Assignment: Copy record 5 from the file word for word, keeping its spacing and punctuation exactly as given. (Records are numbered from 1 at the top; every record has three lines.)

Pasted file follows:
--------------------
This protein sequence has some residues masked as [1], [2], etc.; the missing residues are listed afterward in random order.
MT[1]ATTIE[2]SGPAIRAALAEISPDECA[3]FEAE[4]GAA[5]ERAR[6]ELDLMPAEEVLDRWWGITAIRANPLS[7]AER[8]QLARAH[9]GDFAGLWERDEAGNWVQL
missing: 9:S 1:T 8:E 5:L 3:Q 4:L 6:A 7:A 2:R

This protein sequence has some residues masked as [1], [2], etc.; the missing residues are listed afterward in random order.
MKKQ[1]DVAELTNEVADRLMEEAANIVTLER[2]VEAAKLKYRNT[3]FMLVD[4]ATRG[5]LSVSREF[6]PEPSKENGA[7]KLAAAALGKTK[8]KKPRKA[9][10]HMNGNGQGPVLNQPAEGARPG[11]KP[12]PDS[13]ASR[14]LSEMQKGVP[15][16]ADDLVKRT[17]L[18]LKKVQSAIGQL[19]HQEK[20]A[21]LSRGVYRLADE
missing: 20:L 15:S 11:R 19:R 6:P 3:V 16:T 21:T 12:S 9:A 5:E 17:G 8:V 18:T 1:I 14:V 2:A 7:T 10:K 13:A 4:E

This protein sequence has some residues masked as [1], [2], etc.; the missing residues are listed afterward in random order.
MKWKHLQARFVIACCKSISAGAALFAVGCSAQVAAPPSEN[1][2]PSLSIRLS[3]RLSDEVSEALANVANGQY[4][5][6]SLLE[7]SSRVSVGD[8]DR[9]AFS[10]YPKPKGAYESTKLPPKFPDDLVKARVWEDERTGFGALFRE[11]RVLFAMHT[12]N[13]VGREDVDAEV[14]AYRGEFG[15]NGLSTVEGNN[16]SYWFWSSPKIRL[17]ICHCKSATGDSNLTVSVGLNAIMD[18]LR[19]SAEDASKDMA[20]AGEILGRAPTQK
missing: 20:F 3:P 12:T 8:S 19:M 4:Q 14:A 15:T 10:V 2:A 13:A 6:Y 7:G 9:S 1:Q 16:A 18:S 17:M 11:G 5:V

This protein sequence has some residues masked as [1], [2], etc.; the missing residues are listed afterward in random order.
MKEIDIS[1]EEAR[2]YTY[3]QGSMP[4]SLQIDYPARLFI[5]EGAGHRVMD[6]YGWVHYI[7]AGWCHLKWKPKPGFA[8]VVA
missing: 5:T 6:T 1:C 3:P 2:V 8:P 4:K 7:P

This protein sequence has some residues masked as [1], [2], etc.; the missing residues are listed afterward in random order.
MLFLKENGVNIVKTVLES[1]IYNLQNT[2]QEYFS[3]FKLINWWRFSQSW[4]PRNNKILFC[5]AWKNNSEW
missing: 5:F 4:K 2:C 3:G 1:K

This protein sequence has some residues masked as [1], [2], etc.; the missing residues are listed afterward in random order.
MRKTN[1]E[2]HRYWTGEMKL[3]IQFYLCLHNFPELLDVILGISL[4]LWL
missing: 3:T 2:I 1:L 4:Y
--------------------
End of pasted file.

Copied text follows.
This protein sequence has some residues masked as [1], [2], etc.; the missing residues are listed afterward in random order.
MLFLKENGVNIVKTVLES[1]IYNLQNT[2]QEYFS[3]FKLINWWRFSQSW[4]PRNNKILFC[5]AWKNNSEW
missing: 5:F 4:K 2:C 3:G 1:K